One day they were in their bedroom, busy building a world for their plastic animals in the cozy place between their bed and the wall under the built in bookshelf (Curt had made just the right size secret place for them to read and play), when Joel came out and asked if he could have one of the plants in a pot and a pie pan. It was an odd request so I asked him why he wanted a pie pan and a plant. "The plant is for the rainforest and the pie pan for the pool beneath the waterfall." I smiled at his creativity. "Oh, and be sure it's the big pie pan because it is a lot of water coming down from the mountain!". My smile turned to a very quizzical look. A lot of water? Real water? "Yes! It's a cool waterfall!"
So maybe they weren't as imaginative as I had thought! Upon investigating the fun rainforest world they were creating I found a real waterfall coming from the leak in their waterbed! Nice warm water cascading down the waterfall to the floor. The downfall of a cozy bed made of water.
Outside they would also build water worlds for their animals in the sandbox. But outside it was with the garden hose! They would create the best worlds for their dinosaurs, their wild animals and for the little people that lived in the garden. We would dig in the dirt and with sticks, rocks, leaves, flowers build homes for the gnomes and leprechauns. The leprechauns would visit all year long and bring their cousins the gnomes with them.
Water, dirt, sand, rocks are great fun for children (although I prefer that the water not be from some kind of leak). Give your child a pan with dirt (real or some cleaner material) and some water (again real or pretend) to build a cozy world for their plastic animals or stuffies. Outside you can build these worlds in the sandbox or garden. If you don't have a yard you can build the world when you visit the beach or sand area at a park. It is fun to see what they create for their little friends.
On a walk talk about places that living animals find to build their nest, snuggle in the woods or cozy under a rock. Look for animals that are building their spring homes, animals that are busy in the garden and the pets in your home that are snuggling under a blanket or in their bed. Talk to them about how living creatures like to be treated gently and loved.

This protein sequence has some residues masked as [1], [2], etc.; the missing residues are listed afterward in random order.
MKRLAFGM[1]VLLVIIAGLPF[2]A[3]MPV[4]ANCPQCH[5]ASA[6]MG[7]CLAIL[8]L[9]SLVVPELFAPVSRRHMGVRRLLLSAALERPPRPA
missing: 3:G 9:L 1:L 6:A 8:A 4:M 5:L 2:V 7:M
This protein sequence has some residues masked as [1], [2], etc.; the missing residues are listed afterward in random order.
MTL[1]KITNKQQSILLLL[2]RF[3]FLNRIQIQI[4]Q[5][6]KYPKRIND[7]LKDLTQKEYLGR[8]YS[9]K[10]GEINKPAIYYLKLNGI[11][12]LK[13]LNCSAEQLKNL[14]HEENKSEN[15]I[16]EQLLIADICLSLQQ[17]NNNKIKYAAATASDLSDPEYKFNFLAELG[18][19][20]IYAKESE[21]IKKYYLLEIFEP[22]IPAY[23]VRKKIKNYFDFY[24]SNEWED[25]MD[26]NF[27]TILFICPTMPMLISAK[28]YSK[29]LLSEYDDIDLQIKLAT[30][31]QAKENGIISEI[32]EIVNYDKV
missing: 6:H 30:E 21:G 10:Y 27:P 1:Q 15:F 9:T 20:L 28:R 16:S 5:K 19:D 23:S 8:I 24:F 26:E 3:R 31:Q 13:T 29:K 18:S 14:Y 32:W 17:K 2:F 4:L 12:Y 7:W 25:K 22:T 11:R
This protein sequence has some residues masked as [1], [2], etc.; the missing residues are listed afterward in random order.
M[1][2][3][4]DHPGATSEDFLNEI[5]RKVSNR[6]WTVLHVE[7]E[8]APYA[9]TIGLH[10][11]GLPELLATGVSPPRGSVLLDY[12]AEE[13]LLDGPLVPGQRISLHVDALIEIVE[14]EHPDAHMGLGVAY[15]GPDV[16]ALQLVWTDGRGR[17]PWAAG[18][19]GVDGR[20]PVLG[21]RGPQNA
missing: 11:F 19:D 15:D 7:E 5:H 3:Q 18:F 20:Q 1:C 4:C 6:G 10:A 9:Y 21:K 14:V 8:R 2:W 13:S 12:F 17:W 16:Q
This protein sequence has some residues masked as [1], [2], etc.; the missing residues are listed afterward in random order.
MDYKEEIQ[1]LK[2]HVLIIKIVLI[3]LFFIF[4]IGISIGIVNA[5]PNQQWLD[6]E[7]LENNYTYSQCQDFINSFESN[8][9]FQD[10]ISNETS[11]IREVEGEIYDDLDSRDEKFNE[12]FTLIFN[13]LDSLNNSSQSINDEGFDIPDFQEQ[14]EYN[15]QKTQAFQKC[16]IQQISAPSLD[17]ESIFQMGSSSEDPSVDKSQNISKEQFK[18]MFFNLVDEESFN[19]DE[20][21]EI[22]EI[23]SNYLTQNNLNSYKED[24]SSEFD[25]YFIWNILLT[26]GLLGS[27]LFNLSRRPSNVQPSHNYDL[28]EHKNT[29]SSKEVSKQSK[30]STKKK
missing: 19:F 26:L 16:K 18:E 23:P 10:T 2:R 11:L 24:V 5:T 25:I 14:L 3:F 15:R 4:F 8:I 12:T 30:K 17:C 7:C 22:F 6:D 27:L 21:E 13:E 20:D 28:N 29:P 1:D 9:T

Nothing is better than some cozy, snuggle time. Enjoy!
have always been an outdoors kind of person. When I was in the second grade my family moved from Yakima to Lynnwood. I had been used to the weather in Eastern Washington -- no matter if it was cold or hot we had lots dry outdoor time. I was not used to days and days of rain. I was surprised when I realized that children could play outside in the rain! Once I realized I could play in the rain I was outside all the time.
My sons had lots of outdoor rain adventures growing up. One of my favorite memories is of our annual camping trips to Mt. Rainier. We went with our family friends every year. Back in the ancient days you had to go up to the mountain to see if there were any camping spots available -- no reservations were taken. Every other year we would be the ones to go up on a Thursday to try and secure two camping spots. This particular year it was pouring rain! We got up there and found two side-by-side camping spots and started to set up camp. It was raining so hard we could not even start a fire. As Curt and I set up the tent I realized the boys were off in the woods collecting pieces of bark from the cedar trees in the area. I wasn't sure what they were doing until they started setting up a gutter system around the perimeter of the tarps we had hung over our tent and the picnic table. It was a great gutter system that sent the water away from the tarps and kept the area under the tarps completely dry.